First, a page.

Over the last several months, we were all schooled on the pervasiveness of fake news and the harm it can cause. With ads appearing on fake news sites or adjacent to inflammatory -- and possibly fake -- content, advertisers suddenly faced a new and unexpected challenge in the era of automated ad buying. How can major, big-budget advertisers achieve their goal of reaching target audiences at scale if they are suppressing content out of fear of authenticity and brand safety?
Some in the programmatic space are saying you can't have scale and brand protection, but with a few simple steps you actually can have both. The answer starts and ends with advertisers and agencies taking responsibility and ownership of their ad buys. This has been too often entrusted to platforms and tech partners, and the results are not only harmful to advertisers, they compromise the entire ecosystem.
As Interactive Advertising Bureau President and CEO Randall Rothenberg often points out, proper supply-chain management is a discipline in every industry. Only in digital advertising is the responsibility for it outsourced. It's time for brand advertisers and their agencies to begin to examine and systematize their own supply-chain management.
Keeping your ads off fake news pages isn't hard at all. But it does require some stepping up, first by demanding transparency. Advertisers must demand to know exactly which sites will be displaying their ads. While networks may tout the premium publishers within their portfolios, they're less enthusiastic about listing smaller and potentially lower quality sites. While platforms love to tout their reach, the long tail of inventory can be very long (as in millions of sites). You, the buyer, have a right to ask, and a right to know.
Three crucial steps
For programmatic campaigns, let's start with the fundamentals: no "open" exchange buying allowed. Instead, you'll need to create a whitelist. Work with your partners to build this list of acceptable publishers, but don't offload it to them. It's a matter of brand safety, but it's also a matter of results: campaigns that run on high-quality, respectable sites actually perform better. While you may be sacrificing some scale for quality, it will pay off in the end.
It's popular today to suggest that a "blacklisting" approach -- adding known offenders to a campaign's do-not-run segment -- is sufficient. This is a mistake, particularly in the programmatic exchange ecosystem where new sites can find their way onto exchanges every day, with unknown vetting procedures. A blacklisting approach invites constant whack-a-mole, at best. A whitelist is most definitely the preferable option.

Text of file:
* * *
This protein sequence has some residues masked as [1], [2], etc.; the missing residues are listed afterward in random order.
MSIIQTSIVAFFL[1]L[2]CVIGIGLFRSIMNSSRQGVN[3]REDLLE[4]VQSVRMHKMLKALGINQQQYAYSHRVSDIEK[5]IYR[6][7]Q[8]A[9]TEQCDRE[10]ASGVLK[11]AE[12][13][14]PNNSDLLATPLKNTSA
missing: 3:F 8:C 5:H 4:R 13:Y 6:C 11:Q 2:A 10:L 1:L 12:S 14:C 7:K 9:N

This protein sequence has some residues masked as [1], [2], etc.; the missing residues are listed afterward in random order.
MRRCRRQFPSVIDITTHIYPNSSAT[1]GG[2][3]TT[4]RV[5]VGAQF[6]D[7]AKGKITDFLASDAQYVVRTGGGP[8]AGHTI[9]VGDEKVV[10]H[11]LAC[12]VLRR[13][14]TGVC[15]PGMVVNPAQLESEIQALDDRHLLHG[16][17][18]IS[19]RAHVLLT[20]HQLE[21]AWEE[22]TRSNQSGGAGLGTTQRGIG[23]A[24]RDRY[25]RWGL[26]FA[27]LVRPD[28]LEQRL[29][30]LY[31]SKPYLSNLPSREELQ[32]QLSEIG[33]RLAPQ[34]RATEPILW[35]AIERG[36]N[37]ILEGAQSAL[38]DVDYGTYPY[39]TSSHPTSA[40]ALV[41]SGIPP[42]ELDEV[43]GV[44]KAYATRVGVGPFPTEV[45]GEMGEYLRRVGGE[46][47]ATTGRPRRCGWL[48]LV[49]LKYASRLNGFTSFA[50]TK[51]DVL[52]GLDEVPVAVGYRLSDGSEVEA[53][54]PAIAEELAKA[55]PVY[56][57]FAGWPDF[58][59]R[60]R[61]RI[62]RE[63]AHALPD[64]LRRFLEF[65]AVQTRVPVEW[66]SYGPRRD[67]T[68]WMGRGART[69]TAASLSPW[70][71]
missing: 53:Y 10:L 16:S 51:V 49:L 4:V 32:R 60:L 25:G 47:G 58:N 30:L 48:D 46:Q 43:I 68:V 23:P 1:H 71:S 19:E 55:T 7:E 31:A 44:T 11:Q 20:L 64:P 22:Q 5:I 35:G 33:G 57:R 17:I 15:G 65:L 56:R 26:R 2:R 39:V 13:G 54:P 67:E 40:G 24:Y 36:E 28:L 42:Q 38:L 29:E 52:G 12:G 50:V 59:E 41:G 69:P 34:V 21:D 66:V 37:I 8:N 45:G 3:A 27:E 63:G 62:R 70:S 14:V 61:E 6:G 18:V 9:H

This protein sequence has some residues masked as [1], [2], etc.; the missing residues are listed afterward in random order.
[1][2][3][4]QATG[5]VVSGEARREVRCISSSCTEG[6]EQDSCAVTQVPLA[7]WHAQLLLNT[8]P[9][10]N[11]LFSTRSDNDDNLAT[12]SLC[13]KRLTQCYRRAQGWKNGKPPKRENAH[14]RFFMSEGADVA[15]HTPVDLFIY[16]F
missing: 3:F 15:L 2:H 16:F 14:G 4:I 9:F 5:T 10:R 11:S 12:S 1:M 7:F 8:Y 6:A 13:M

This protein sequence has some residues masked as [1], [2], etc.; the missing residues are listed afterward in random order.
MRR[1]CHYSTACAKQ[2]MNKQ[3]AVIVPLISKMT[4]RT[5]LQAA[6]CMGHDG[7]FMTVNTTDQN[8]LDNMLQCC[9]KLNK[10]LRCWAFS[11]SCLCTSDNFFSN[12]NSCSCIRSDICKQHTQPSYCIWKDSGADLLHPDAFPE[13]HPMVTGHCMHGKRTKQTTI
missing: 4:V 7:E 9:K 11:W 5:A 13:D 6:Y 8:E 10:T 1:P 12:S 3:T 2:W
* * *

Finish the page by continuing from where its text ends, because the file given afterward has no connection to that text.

That said, advertisers need to be in control of their whitelists to ensure they're being respected. To that end, it's also advisable to layer in third-party verification technology. This will lock in whitelist compliance across programmatic campaigns at a reasonable incremental cost.
This technology will also allow advertisers to be vigilant about monitoring their partners, ensuring no aspects of their campaigns are being farmed out to third parties without their direct knowledge or express consent. Rebrokering to networks or publisher "audience extensions" across exchanges quietly occurs within many campaigns, and these shadow partners may not always follow the rules. Going a step beyond brand safety, some of the highest levels of nonhuman traffic have been traced to desperate traffic buying attempts by publishers.
Get it in writing
To lock things down, make sure you get a commitment in writing from each of your partners. Get your publishers and platform partners to sign an addendum to your insertion order or service agreement stating that they will adhere to your whitelist, that they will not farm out campaign fulfillment -- or if they do, they will ensure that their partners will respect your brand guidelines and take responsibility. Establish a zero-tolerance policy: one strike and they're out. One bad adjacency can cause a whole lot of damage.
Advertisers need to be confident that ads are appearing on high-quality, honest sites that meet their individual brand standards. This is done by advertisers taking an active role in managing their own supply chain. This will not only protect individual brands, it will improve the entire industry supply chain. Allocating media budgets to high-quality, honest publishers and diverting funds away from fake news sites and clickbait ensures we all get a better digital media ecosystem.
There are partners that advertisers can work with every step of the way. And the little work it may require today will benefit everyone in the industry in the days and years ahead.